They stayed in Sydney for 10 days and hired a camper van to spin up the east coast. Their first destination was Port Macquarie, a quiet resort for surfers. From there they headed on to Byron Bay and Frasier Island. They did Surfers Paradise, the Sunday Islands and stayed on the road for five weeks. "It was not something that would really appeal to me here in Ireland," he says, "but I was half happy to be away from home where there seemed to be a celebration every night."

His team-mates were also fed up with the festivities and once December arrived they sought pre-season fitness tests. Putting back-to-back titles together, something Tipp haven't managed since 1964-'65, was the target.

"Our motivation probably comes from the 2001 team and what the older lads remind us they didn't achieve," Maher says. "We're learning from the past, lads like Brendan Cummins, Paul Curran, Larry and John O'Brien keep drilling it into us. From that fitness test in December everyone agreed that 2011 wouldn't be a success unless we were there on the first Sunday in September."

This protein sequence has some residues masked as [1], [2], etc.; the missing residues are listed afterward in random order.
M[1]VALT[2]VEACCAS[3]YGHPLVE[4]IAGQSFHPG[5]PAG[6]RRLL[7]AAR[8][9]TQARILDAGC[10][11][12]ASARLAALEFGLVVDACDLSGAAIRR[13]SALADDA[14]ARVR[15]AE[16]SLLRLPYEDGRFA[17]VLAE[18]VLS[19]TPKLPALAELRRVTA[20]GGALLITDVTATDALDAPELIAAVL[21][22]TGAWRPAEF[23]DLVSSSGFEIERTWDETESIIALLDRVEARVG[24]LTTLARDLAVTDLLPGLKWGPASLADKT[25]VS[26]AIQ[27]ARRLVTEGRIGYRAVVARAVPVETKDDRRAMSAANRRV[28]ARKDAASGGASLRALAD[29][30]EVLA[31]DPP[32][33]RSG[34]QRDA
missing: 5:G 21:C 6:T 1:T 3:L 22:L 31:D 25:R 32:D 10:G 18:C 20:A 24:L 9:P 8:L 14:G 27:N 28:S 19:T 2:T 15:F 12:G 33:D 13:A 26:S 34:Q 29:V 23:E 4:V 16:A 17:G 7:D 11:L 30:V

Last year, he was washed up after 50 minutes, ready to be taken out of the firing line. "There were 20 minutes left but I was barely able to run and that's what it's going to take again today; another massive effort," he reckons.

"Unless we bring the same ferocious pace and hunger we're in trouble. They were still driving forward at us after 70 minutes last year, that's their mentality. They'll be even hungrier now. This year is a failure unless we win.

"Losing today will be one of biggest regrets of our lives. We know we have a good team but it won't last forever. We have to make the best of it."